In a move to expand its geographic and market reach, compounder M.A. Hanna Co. is buying Cimco Inc. of Costa Mesa, Calif., for about $34 million. When the deal is complete, Hanna will own Cimco's profitable compounding unit, and Cimco founder Russell T. Gilbert will buy the custom injection molding unit, which again will be a privately held company.
In the Nov. 8 announcement, officials of M.A. Hanna, a Cleveland-based specialty chemicals company, said terms of the agreement call for the acquisition of all the outstanding capital stock of Cimco for $10.50 per share. The cash purchase is to be completed by the end of this year or in early 1996.
Cimco's business consists of Compounding Technology Inc. (CTi), a custom compounder of engineering resins in Corona, Calif., and a custom injection molding operation with plants in Costa Mesa and Dayton, Nevada.
Hanna's primary interest in acquiring Cimco is the company's compounding division, which specializes in engineering compounds with an emphasis on polycarbonate resins for the appliance, electrical/electronics equipment and business machine markets.
CTi, formed in 1980, had sales of $44 million in fiscal 1995 and employs 95. In addition to the Corona facility, it has plants in Charlotte, N.C., and Singapore, and is completing a plant in France.
The Singapore plant will be Hanna's first Asian venture. Douglas J. McGregor, Hanna's president and chief operating officer, said the company plans to ex-pand its Asian operations, particularly in China and Malaysia. The acquisition also gives Hanna production facilities on both the East and West coasts of the United States.
CTi's heavy focus on polycarbonate compounds for the electrical/electronic equipment markets will help Hanna balance its market portfolio. In 1994, 22 percent of CTi's sales were to Hewlett-Packard Co.
``[CTi] is significantly stronger in those markets [than Hanna], since a substantial part of CTi's business resides in those markets,'' McGregor said in a telephone news conference.
Hanna's revenues in those markets grew from 4 percent in 1993 to 12 percent in 1994.
Cimco's compounding business has been healthy and profitable with a good high-growth profile, Hanna officials said. They noted however, that ``the other side of the house [custom molding] has had difficulties.''
Cimco's stock fell to a 52-weeklow June 29, trading at 33/8. On Nov. 7, its stock on the Nasdaq closed at 85/8, and opened Nov. 8 with an asking price of 101/4. Cimco had lost money for the past two years.
Hanna has received an offer from Gilbert, Cimco's president and chief executive officer, to buy the injection molding operations from Hanna promptly after it acquires Cimco. However, that sale is not a condition of the Cimco acquisition.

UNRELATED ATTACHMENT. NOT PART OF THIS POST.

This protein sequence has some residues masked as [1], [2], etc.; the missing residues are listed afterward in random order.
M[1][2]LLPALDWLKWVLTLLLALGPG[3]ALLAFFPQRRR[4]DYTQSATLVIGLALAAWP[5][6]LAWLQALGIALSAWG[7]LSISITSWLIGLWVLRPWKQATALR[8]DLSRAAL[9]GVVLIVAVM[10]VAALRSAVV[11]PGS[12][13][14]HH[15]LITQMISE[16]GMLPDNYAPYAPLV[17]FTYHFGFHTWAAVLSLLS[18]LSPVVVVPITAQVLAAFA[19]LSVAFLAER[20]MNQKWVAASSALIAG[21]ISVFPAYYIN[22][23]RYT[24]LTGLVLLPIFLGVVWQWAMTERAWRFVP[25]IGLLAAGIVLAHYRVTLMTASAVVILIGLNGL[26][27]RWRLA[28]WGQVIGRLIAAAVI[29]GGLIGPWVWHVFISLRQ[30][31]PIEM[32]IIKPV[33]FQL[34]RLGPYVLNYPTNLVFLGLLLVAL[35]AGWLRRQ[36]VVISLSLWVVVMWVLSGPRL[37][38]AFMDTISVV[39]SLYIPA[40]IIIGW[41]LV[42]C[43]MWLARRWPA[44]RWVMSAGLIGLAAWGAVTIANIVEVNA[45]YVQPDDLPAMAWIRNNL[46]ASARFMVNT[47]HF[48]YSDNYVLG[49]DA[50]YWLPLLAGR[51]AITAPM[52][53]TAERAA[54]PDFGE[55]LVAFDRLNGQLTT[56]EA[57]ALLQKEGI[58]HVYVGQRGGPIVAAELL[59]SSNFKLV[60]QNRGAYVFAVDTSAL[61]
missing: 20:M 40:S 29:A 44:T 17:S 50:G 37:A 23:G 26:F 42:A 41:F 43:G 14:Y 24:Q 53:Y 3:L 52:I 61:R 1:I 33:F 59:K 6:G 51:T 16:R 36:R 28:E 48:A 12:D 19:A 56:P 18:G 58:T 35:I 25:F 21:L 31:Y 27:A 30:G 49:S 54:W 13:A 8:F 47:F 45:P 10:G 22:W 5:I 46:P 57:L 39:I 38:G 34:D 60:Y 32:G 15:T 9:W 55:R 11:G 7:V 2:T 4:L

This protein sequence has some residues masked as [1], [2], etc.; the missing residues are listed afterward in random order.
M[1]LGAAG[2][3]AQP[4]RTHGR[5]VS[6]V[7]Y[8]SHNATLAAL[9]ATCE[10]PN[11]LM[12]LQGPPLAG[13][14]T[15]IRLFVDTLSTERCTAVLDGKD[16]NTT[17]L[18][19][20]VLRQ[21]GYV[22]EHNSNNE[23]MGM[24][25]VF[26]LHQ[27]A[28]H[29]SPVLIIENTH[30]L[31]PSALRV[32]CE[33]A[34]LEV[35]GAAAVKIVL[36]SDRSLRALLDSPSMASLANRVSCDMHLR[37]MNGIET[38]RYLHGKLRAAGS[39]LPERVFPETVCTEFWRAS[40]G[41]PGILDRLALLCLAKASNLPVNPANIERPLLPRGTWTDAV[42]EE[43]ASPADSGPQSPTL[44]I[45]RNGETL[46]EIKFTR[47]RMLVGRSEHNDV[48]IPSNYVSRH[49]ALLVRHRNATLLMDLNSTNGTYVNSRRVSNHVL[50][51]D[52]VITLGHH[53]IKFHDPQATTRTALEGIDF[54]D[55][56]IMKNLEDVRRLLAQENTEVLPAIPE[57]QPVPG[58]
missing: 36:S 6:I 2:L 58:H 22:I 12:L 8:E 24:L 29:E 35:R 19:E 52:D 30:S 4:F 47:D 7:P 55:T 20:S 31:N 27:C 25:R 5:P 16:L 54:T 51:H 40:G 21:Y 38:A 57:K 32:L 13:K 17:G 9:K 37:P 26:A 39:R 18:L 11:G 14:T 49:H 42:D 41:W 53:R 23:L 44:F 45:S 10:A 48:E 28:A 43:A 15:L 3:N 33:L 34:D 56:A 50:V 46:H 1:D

Gilbert said in a telephone interview that the decision to sell the entire company to Hanna and buy back the molding business has certain advantages over simply selling CTi.
First, the shareholders receive $10.50 per share. Second, Hanna, when it takes over the whole company, will retire all the bank debt.
Gilbert said the only debt he anticipates carrying is the industrial development revenue bonds on the plant in Nevada.
There also are tax concerns, and the deal is a way of taking Cimco private, Gilbert said. He took the company public in May 1986.
When the transaction is complete, Cimco's molding business will be at $35 million in annual sales with 233 employees in Southern California and 59 in Nevada. Cimco operates 25 large-tonnage presses in Nevada, and 51 presses in Costa Mesa.
In mid-September, Cimco consolidated its medical molding operations from a building across the street into the main Costa Mesa facility.
The company still owns the former medical molding building and Gilbert said no decision has been made about the future of that facility.
Gilbert said Cimco has turned the corner to putting the molding business back in the black. The unit has been restructured in the past six months, and now has some major new molding projects coming on line, he said.
Cimco's molding operations are back to a three-shift, seven-day operation, a sign that it will return to profitability during its first quarter as a private company, Gilbert said.
As to the CTi acquisition, Gilbert said, ``With the financial strength of Hanna behind them, the synergy of Hanna's worldwide marketing along with CTI's strong market presence, it's a beautiful fit for Hanna with their strategic plans for growth, and for CTi's as well.''